If you do, you’ll need to config script again. But to be honest it’s pretty fast, you’ll just recompile everything from scratch.

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thanks for your comments, its getting a little bit clearer now.
So, generating the config and CMake files is the step that the Mbed build system does with the python based scanning?

Is there a difference between the Mbed CMake branch and your work?

The current mbed-cli tools (as far as I understand) are not using CMake, they are parsing the configs and then calling the build commands from the python script (mbed compile).

mbed-cmake uses the mbed-cli to generate the cmake config and then it’s cmake all the way. meaning that you can store your config with git an share them with you team, without the need for those people to use mbed-cli (as long as you don’t change any .json, switch target or mbed-os version).

For an industrial project, those things are usually written in stone, so you won’t change them very often. For personal testing purposes, you might change those regularly. It will scan again, build from scratch but that’s not as bad as it sounds.

I personally love how CMake helps you organize your project.

For quick and dirty, mbed-cli might still be a good choice.

mbed-cmake has been mainly developed by @MultipleMonomials & ProExpertProg. I’ve contributed a little.

mbed-cmake-template is a fork from the current master (6dfe783) but starting from scratch, with a personal reorganization, renaming, some scripts improvements and the removal of mbed-os sources from the git history.

Give it a try! :slight_smile: and let me know if the documentation is good enough.

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thanks again for your detailed explanation, I’ll give it a try.

Hi all! I’m happy to announce that mbed-cmake has just been updated to version 1.4.0. This version includes a major new feature: the ability to use STM32Cube upload and debug tools with mbed-cmake.

Initially, I started experimenting with this because I was annoyed with pyOCD’s sluggish step-to-next-line command when debugging on my STM32 board, and I wanted to check what other alternatives were available. When I finally got STM32Cube set up, I was blown away: debugging commands run almost instantly! And not only that, but uploading code is at least 5-10 times faster than pyOCD’s upload command! That may not seem like much since it still completes in a few seconds, but if you’re uploading a 128k program tens of times a day, it adds up. And while this is similar to the speed you can get with OpenOCD, OpenOCD requires a lot of configuration to get running for a target while STM32Cube works out of the box.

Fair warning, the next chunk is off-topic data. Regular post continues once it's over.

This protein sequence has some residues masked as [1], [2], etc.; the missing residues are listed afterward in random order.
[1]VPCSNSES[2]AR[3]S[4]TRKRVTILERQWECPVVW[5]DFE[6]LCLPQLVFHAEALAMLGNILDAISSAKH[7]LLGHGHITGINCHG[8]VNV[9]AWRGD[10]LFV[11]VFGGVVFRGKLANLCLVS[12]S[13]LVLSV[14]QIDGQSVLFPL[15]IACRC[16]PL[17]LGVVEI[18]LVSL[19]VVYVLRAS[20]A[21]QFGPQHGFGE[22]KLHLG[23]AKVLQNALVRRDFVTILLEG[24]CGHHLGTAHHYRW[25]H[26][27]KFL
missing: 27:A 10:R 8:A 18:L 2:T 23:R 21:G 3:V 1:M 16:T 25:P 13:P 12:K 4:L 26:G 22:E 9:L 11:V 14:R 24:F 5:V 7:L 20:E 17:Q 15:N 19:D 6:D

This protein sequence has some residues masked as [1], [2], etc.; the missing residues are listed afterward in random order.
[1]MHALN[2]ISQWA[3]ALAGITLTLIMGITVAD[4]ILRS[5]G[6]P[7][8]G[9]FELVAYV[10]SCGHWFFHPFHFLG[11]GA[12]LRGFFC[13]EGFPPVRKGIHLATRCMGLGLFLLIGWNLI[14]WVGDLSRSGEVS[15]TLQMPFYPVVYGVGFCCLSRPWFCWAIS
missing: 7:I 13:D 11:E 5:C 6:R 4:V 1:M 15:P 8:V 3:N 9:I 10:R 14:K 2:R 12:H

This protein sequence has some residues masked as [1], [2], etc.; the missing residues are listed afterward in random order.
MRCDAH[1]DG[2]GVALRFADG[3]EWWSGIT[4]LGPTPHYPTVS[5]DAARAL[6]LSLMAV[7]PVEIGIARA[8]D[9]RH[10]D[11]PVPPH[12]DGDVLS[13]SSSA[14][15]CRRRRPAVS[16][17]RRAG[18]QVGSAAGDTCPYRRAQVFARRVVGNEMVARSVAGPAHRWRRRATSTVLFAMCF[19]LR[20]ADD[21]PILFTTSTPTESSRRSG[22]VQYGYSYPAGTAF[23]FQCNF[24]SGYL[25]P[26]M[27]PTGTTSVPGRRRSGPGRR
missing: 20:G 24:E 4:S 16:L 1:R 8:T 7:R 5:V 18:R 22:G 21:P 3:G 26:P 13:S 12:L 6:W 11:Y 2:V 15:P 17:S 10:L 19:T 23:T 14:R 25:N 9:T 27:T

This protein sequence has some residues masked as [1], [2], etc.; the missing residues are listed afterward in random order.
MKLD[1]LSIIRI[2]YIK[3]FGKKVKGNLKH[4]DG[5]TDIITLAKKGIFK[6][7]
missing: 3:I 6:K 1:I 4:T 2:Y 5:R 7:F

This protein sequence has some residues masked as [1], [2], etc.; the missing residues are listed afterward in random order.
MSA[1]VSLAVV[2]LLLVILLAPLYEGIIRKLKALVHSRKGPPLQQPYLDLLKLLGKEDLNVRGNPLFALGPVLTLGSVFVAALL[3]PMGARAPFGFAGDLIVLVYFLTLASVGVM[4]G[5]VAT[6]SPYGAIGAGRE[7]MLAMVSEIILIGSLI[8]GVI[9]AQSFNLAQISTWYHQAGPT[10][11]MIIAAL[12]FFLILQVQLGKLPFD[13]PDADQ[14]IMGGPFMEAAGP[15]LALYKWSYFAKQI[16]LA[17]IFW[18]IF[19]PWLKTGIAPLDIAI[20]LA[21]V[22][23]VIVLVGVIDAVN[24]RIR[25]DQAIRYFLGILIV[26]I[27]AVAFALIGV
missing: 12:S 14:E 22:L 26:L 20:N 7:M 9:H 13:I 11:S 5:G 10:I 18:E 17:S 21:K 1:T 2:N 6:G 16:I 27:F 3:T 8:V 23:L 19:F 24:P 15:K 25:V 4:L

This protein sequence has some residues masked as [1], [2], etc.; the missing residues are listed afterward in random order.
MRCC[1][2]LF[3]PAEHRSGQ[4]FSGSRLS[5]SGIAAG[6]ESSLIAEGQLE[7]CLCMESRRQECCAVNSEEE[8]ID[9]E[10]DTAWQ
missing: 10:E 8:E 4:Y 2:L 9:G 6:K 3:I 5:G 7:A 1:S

There is one downside however: to get this to work, you need to install the entire STM32Cube IDE, which takes over 2GB of space. While this software is available freely, ST simply doesn’t distribute their GDB server in any way outside the IDE. And while you can copy the executable out of the IDE, it’s against their EULA to distribute it on its own, so I can’t make you a mini zip file with just the GDB server.

All in all though, this update should be a major productivity boost if you work with STM32 boards. And you can see the docs on configuring the new upload method by scrolling to the bottom of the wiki page (which I also made some updates to).

NOTE: This update fixes the case of certain mbed-cmake file names. On Windows and Mac, if you are copying the new release into your repo (as opposed to using a submodule), you will need to run git config --global core.ignorecase false before committing the changed files to ensure these case changes get picked up.

NOTE 2: Make sure to also update your UploadMethodConfig.cmake in your project to enable the new upload method. The new configs to add can be found in the example project.


as an alternative for debugging I can recommend Black Magic Probe: https://github.com/blacksphere/blackmagic/wiki
There you can connect gdb to the probe via a virtual com port. BMP detects the target itself and does not need further configuration. In my launch.json for VSCode, I need to specify only the port for the probe.
And currently I have merged BMP and Mbed. BMP uses libopencm3 and has no ethernet support, I have made the BMP to work over ethernet. So in gdb, a ‘target ext ip:port’ will directly connect to the probe. Its still experimental, but flashing works with 37 kB/s pretty fast and a single step takes about 30 ms. My hardware is a cheap STM32F407VG board + LAN8720 phy, but with Mbed it can run also on other boards with Ethernet.
The USB version on a F103 does flashing with 22 kB/s on the same target.

Flashing seems to be working flawlesly (Win10), but I can’t get debug to work.

I always get

C:/MBED_CMAKE/Target/build/mbed-cmake.gdbinit:3: Error in sourced command file:

[build] localhost:61234: No connection could be made because the target machine actively refused it.

And the offending line in gdbinit:3 is
target remote localhost:61234

And that doesn’t change no matter which port I use. When the default port didn’t work, I used 61234 which is used by STM32CubeIDE by default.